One third of crashed in the United States are caused by drunk driving

On 6 July 2016, the Centers for Disease Control and Prevention (CDC) published an article on ‘Motor Vehicle Crash Deaths’ in their monthly edition of Vital Signs.

The Vital Signs series was launched in 2010 and addresses one important public health topic each month. July’s report looked at data from 20 high-income countries on the incidence of vehicle crashes, road deaths, seat belt use, and alcohol.

Overall, the report report revealed that the US reduced car crash deaths by 31% from 2000 to 2013, but it remarked that other high-income countries have made even greater progress in reducing road deaths. Evaluating the measures that other countries have taken to reduce road deaths and injuries can help to identify additional strategies to achieve further improvements. The results showed that thousands more lives in the US could be saved each year through increased seat belt use and decreased drunk driving. They recommend using both front and rear seatbelts, installing child booster seats, and avoiding distractions while driving, as some of the ways these predictable and preventable deaths can be avoided.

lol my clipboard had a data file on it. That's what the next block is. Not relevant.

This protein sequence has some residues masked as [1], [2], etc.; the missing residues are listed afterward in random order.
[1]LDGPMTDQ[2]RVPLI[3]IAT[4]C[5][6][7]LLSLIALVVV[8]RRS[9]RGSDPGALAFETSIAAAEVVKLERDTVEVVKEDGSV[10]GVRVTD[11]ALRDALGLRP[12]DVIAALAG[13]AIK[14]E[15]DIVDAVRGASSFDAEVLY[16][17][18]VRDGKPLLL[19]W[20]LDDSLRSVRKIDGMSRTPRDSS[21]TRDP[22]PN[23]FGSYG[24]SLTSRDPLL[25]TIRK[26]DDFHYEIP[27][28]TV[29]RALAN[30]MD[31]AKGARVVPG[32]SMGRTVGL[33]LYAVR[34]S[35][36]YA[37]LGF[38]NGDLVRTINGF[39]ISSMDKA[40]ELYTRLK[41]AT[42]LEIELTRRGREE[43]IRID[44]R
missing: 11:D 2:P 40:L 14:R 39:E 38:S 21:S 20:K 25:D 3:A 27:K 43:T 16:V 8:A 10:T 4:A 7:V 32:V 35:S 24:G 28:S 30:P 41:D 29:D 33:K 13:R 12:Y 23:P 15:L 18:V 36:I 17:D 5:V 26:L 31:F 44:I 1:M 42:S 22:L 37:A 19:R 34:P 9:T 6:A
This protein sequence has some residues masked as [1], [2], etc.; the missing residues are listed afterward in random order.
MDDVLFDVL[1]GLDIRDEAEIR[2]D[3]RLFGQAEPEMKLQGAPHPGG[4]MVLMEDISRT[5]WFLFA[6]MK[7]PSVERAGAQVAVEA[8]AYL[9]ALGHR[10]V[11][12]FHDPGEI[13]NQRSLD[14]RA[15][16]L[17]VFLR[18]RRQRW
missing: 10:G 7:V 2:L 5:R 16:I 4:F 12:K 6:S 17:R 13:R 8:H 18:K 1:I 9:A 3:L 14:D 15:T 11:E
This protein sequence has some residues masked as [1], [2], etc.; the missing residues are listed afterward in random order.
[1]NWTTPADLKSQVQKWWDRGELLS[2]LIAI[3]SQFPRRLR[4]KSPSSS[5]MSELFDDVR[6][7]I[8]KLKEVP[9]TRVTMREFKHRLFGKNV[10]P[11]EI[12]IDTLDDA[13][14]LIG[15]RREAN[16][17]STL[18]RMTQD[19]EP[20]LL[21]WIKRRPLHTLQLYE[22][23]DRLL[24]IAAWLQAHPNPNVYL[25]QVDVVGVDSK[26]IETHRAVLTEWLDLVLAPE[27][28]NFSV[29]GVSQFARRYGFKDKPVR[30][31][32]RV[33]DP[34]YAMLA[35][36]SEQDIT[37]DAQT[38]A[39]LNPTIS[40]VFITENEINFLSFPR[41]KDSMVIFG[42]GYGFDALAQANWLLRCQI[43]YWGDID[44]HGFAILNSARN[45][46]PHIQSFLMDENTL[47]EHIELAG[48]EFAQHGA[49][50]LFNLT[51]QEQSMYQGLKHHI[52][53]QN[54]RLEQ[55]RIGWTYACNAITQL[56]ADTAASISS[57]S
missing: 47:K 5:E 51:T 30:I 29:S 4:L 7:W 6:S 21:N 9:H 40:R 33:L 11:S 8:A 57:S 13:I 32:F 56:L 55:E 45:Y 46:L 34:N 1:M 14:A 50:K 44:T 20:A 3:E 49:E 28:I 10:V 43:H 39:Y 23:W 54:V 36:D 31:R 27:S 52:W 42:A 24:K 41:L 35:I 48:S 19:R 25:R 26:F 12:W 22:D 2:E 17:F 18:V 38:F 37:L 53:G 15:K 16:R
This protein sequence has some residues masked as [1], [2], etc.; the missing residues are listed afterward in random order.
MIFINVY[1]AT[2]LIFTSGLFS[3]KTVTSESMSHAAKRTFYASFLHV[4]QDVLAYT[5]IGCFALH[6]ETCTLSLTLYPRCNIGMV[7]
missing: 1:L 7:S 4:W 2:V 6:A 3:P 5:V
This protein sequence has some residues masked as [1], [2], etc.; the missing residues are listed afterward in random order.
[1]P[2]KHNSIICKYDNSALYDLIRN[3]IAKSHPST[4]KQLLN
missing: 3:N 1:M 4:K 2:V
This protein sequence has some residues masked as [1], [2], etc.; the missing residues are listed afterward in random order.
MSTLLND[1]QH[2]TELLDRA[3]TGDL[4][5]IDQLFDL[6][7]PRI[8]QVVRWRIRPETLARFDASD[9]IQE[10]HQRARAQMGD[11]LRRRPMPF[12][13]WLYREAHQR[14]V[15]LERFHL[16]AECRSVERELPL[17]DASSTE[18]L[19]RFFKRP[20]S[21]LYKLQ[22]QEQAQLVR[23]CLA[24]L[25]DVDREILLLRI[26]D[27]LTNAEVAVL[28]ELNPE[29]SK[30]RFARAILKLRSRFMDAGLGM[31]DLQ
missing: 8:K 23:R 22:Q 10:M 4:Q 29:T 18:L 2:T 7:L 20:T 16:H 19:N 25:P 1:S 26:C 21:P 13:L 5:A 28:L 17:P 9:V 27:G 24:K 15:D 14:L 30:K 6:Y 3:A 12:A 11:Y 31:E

Key facts from the Vital Signs report include:

  • United States crash deaths fell 31% compared with an average of 56% in 19 other high-income countries from 2000 to 2013
  • Compared with the 19 other high-income countries, the US has;
    • The highest rate of crash deaths per 100,000 population but;
    • The 3rd lowest rate of crash deaths per 100 million vehicle miles traveled.

For more information, you may find the Vital Signs report HERE.